if it still is going on the flea market outside of Sante Fe was very cool (but I was there 10yrs ago) Jake’s or Jack’s? something.

    On the border of NM and AZ was a very cool ghost town called Stein, there used to be a forest there but cut down for steam trains. The folks who lived there at the turn of the previous century, just walked away, beds made, tables set. (again, it has been ~10yrs)

    The museum in Los Alamos is cool, can see what fat man and little boy (or is it the other way around). There is the town museum and the lab museum, good to see both.

  15. John Kiniston says:

    @gunterhausfrau Interesting I hadnt heard of a castle up in phoenix like that, For a minute I thought you were talking about the Valley of The moon

  16. GM from Austin, TX says:

    I know this route *extremely* well. I grew up in SoCal (NW OC), and went to school in central Texas in the late 70’s/early 80’s. Lots of driving back and forth (multiple dozens of trips), particularly the route you have mapped out. My parents still lived there until 3 years ago (they’re in the Austin area with me now), so I literally have 30 years worth of experience on this route.

    While the I-10 route does have some attractions as others have mentioned, you see the trend – almost everyone is “pushing” you towards I-40. It is *not* the most efficient route – what you have mapped out is much faster. For any recommendations below, I’ll assume you can Google and get more info on any of the following.

    On the I-40 route:
    * Some of the old remnants of route 66: north on 95 in Needles; east on Oatman road until you finally re-join I-40 near Kingman. You’ll “get” what Pixar had in mind when it made “Cars”.
    * If you’ve never been to the Grand Canyon – don’t hesitate to “waste” a day’s journey for it. I saw pictures of it all my life and couldn’t understand what the big deal was. Go once and you’ll understand. North at I-40 at Williams, then back through Flagstaff – a historical town in its own right.
    * If you *really* want to detour, go east from the Grand Canyon to Monument Valley in the Navajo Nation’s reservation (straddles AZ & UT).
    * About an hour east of Flagstaff is the Winslow meteor crater. It costs to view the crater, and there’s not a lot to see but the big hole. If you’re a fan of Jeff Bridges and John Carpenter’s “Starman” – we’ll here’s where it all went down.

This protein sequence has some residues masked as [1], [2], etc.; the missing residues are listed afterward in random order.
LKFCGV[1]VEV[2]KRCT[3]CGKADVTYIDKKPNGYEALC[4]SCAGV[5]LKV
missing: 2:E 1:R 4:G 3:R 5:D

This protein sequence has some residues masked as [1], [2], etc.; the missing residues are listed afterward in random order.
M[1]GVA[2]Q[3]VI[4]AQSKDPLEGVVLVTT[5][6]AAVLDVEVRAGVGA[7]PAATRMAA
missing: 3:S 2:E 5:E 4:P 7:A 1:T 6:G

* Just past Holbrook, there’s the Petrified Forest and Painted Desert. This is definitely worth a visit – the other-worldly beauty is truly amazing.
    * At this point, if you need to make up some time – take Highway 180 (south end of the Petrified Forest park) and stay on it all the way to I-10 – beautiful mountain country. Otherwise, get back on I-40 going east and follow some of the suggestions others have made.
    * If you do stay on I-40 all the way to Amarillo and start heading south there, a side trip to Palo Duro Canyon may be worth your while. If you do Grand Canyon on the same trip, it may be a bit of a let-down, but it’s still beautiful with lots of wildlife.

    Further on I-10:
    * You may want to detour to see the Marfa lights, and then head a bit north to the McDonald Observatory for a star party. Seriously – they are pretty awesome even if you’re a seasoned astronomy buff. This is the observatory owned by UT Austin, which produces the “stardate” radio program/podcast.
    * As mentioned, Fredericksburg has the Nimitz museum and is one of the main touristy towns in the Texas Hill Country. About 35 minutes north is Enchanted Rock – a very cool large outcropping and gently-sloping hike with a great view at the end.
    * Near Johnson City is the LBJ Ranch – I’ve never actually been in the park, but if you’re interested in that era it’s there for you.

    Well, that’s plenty to mull over. You can’t do it all unless you have at least a week plus to make the transit. There is, of course, plenty to see and do in the Austin area so don’t wear yourselves out too much. As a former SoCal guy, I can tell you – this is my favorite place to live and work (and I’ve lived a lot of different places). Have fun getting here – you may decide to stay awhile!

  17. Mike says:

    Many thanks for all the great ideas!

    We’re currently in Tucson, with plans on seeing the Titan Missile Museum & Biosphere Two today and hitting Rock Hound state park tomorrow.

    Thanks again, and see you all at Maker Faire in Austin!

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Luke Iseman

Luke Iseman makes stuff, some of which works. He invites you to drive a bike for a living (, stop killing your garden (, and live in an off-grid shipping container (